“The voyage of discovery is not in seeking new landscapes but in having new eyes.” —Marcel Proust
Many of us have been isolated for months now, in surroundings that are so familiar they have become mundane. Earlier during the pandemic, we scoured blogs and family cookbooks for recipes. Some dining rooms doubled as facemask factories. Those fortunate enough to be have plants enjoyed the unfolding of flowers, the unfurling of leaves. But now we are desperate to leave the confines of our homes. We would like to feel that we are still part of the outside world, whatever that may be at present. We have had enough of talking to disembodied heads in teleconferences. We have watched all the reality TV worth watching. We don’t want another person’s drama. We want our lives back.
The isolation has been especially trying for people like me whose energy is fed by personal human interaction and whose passion is unconventional travel. Before COVID, I enjoyed visiting places not available to regular tourists. I sought out destinations whose allure did not rest in predictable ferry schedules, comfortable mattresses, or ease of access to panoramic views. My travels often started out as nothing more than a dot on a map. Transportation usually required convoluted arrangements with local residents.
I preferred to go where I could directly interact with the local community. I wanted to hear their stories, walk on their land. Without direct contact, I could not even begin to imagine the moments that make up their lives. A farmer high up in the mountains bottled vinegar that he infused with whatever was ready for the picking.
A weaver spun at a loom parked outside her house, under a plastic tarp, because it was too tight inside.
On a small island, open space served either as a laundry area or a volleyball court, depending on the time of day.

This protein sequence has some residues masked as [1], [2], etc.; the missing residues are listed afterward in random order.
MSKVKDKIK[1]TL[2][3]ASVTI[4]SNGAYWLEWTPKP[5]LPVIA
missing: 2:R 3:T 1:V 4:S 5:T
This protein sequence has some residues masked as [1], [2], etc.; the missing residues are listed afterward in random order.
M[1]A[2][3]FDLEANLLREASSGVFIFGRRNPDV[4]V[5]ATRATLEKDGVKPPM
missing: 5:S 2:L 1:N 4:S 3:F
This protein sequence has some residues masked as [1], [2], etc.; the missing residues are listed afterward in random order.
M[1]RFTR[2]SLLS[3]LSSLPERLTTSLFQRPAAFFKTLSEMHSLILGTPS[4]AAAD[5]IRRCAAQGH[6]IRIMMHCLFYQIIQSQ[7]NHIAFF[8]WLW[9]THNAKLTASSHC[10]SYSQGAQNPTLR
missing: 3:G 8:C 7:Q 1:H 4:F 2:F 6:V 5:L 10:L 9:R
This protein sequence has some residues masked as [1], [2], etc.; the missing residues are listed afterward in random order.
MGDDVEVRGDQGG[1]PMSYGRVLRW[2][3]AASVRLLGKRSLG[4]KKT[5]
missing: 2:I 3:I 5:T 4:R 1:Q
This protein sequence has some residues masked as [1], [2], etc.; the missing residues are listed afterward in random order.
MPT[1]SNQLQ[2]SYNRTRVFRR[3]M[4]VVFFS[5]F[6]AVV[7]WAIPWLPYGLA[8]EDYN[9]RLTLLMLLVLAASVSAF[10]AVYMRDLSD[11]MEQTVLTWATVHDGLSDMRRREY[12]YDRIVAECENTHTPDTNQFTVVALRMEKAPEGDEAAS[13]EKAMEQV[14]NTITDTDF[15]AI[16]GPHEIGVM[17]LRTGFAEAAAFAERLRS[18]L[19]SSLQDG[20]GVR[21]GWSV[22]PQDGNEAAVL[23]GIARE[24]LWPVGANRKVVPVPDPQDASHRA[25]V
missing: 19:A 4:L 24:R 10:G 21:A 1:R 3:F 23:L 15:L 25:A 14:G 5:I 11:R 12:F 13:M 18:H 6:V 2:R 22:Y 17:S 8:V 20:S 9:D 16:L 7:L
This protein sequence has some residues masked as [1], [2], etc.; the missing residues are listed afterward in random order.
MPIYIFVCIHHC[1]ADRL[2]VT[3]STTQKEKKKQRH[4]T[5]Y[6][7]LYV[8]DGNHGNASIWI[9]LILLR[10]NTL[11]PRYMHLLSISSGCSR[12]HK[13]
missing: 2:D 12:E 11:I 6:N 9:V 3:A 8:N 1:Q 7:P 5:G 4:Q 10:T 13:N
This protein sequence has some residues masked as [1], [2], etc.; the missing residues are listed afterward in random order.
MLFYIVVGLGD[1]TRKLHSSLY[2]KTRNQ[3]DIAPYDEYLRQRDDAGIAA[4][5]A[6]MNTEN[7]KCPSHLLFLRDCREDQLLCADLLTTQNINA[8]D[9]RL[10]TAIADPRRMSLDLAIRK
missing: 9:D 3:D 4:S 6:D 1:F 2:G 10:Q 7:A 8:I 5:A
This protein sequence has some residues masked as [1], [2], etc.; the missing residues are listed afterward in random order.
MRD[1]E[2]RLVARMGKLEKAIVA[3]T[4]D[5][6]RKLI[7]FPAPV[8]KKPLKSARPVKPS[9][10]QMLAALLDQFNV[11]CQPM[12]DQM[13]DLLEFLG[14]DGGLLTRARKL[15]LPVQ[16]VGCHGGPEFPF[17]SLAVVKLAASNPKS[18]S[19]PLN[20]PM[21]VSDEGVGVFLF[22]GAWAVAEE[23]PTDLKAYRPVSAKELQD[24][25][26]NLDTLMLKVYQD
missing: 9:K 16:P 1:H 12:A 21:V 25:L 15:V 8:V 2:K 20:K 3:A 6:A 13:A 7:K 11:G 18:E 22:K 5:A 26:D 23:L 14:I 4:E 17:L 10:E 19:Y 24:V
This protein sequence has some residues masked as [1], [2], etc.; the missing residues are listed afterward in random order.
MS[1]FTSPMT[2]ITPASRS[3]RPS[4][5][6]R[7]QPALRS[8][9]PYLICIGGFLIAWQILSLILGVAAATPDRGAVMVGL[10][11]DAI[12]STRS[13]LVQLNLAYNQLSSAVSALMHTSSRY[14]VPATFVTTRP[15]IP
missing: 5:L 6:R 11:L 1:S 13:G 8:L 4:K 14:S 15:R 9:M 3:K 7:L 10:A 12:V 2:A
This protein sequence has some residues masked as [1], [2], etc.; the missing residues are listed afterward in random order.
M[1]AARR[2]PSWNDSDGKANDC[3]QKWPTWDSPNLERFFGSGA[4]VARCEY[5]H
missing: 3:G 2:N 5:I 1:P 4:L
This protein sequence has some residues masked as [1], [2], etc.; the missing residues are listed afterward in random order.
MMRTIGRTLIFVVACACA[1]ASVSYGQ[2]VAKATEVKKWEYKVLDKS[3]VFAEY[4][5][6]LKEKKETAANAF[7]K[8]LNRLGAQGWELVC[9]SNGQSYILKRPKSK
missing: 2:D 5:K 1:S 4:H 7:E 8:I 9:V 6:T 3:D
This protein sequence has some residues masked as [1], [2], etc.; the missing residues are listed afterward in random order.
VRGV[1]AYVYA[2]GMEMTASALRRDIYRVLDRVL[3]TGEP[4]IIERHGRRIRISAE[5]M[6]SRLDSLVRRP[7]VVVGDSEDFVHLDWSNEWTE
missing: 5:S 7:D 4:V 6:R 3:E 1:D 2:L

An arduous hike through a tropical forest led to the last remaining colony of rare silkworms in the country.
At dusk, a young woman reminisced about her childhood as we strolled in her village of ancient stone houses, accompanied by a stray dog. There is always a stray dog.
On a rooftop with a view of distant mountains, a schoolteacher described traditional agricultural customs dictated by the direction of the wind.
A village elder sitting on a straw mat pointed to the night sky and spoke the names of constellations in the language of his forefathers.
In many of these places, the default land transportation was the motorcycle of a man or woman I had met only a few minutes before. I learned quickly how to balance by clasping the rear of the bike, a bag between the driver and myself, helmetless. I have been buffeted by headwinds, tailwinds, crosswinds. I have ridden in sunlight so harsh I offered the driver my sunglasses and in rain so relentless the driver couldn’t see through his plastic shield riddled with holes.
While I have ridden many creative modes of transportation crisscrossing 7641 Philippine islands, the greater experience has been the passage from one culture to another. I have come to realize, during this period of isolation, that these experiences are essential. This kind of travel, animated by the prospect of adventure and built on hope, provided occasions for exceptional discovery. Sometimes, I was lost. Often, I felt helpless. But always, I was amazed at the beauty of nature and inspired by magnanimity of spirit. I leaned on the loyalty of friends and the generosity of strangers. I drew strength from the possibility of divine intervention.
I need these trips to test my capacity to endure in a way that would pull together my physical, mental, and emotional resources. For me, this is what being fully alive means. The question I now face, which many of us are asking as well, is how to obtain life-giving force from a limited world. I think the answer lies in both collective and personal action. It requires the coordinated effort of a flock of geese flying formation. At the same time, it is as singular as the breath of each living being.
For my part, until the time when travel is safe again, I will lend you my eyes. I hope to share with you, through my writing, images and experiences in the Philippines and Chicago. I am also curious about whether revisiting these will lead to more personal discovery, whether refreshing these memories will reveal deeper insights about our history and culture as Filipinos and Americans. We shall see. And may our discovery, together, open up more fascinating landscapes.
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